The test results published in NTIA Technical Report TR-17-522: Intelligibility of Selected Speech Codecs in Frame-Erasure Conditions can inform codec selection for mission critical voice applications, as well as the design, provisioning, and adaptation of these services and the underlying network. Most importantly, these results can allow those engineering activities to be driven by the critical user experience factor—speech intelligibility.

New Publications

This Month in ITS History

December 1964: First Description of VLF Propagation Published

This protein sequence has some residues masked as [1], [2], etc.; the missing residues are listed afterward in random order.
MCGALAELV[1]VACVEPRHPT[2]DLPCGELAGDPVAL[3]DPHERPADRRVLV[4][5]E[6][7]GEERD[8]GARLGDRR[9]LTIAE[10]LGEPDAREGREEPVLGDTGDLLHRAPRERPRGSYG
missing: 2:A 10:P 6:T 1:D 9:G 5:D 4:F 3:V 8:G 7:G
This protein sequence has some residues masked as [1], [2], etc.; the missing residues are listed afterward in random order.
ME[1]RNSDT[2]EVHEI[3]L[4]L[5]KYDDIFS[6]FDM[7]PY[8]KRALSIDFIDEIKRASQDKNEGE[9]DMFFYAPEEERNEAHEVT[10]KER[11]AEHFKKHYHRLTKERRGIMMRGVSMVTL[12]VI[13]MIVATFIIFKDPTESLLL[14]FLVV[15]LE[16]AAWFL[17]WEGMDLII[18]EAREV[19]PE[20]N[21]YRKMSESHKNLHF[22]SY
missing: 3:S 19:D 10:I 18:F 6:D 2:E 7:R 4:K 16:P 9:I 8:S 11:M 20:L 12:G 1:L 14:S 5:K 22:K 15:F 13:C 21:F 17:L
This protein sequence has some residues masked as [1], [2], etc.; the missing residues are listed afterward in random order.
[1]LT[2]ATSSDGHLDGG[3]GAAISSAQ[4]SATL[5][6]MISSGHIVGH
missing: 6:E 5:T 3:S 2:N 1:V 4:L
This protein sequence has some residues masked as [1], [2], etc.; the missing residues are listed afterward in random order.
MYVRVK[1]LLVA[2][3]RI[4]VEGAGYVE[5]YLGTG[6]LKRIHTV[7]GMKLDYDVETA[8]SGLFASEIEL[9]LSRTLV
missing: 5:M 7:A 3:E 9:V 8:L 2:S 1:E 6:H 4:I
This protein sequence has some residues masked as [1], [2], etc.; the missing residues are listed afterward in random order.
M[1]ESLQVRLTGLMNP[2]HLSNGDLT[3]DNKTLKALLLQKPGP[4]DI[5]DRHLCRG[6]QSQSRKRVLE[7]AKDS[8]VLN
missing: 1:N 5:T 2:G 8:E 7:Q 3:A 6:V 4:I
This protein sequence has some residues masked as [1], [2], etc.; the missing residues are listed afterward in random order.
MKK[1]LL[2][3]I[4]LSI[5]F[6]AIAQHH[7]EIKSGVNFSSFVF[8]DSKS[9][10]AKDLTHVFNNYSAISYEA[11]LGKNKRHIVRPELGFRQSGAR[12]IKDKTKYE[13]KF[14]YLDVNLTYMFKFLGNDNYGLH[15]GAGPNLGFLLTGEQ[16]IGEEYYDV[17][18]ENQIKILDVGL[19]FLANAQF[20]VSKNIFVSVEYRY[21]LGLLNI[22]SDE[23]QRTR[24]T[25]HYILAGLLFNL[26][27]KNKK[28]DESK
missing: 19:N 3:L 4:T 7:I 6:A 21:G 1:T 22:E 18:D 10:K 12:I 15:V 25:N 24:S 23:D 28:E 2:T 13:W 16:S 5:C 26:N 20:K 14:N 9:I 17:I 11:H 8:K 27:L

Dr. James Wait and Kenneth Spies of the Central Radio Propagation Laboratory (CRPL) published NBS Technical Note 300 on December 30, 1964. “Characteristics of the earth-ionosphere waveguide for VLF radio waves” was an important contribution to understanding radio propagation in the Very Long Frequency (VLF) range between 8kc/s and 30kc/s (3–30 kHz). It was the first description of how VLF waves propagate in the space between the Earth and the ionosphere. Using a man-made waveguide which directs radio waves as a model of the atmosphere, Wait and Spies described the natural phenomenon in simple terms. Today, VLF signals are used for some data (including radio clocks) and navigation services. In 1964, CRPL was investigating VLF for submarine communication, a VLF use that continues today. Tech Note 300 was notable not only for the concepts it described, but because it was the first publication to present the propagation algorithms to describe the behavior of radio waves trapped between the Earth and the ionosphere. The graphical and numerical results in Tech. Note 300 were the only representation of these propagation phenomena available for many years, and were extensively relied upon by researchers of the time. ITS researchers follow in the footsteps of Wait and Spies by investigating and characterizing the propagation of radio waves in all frequencies for improved communications.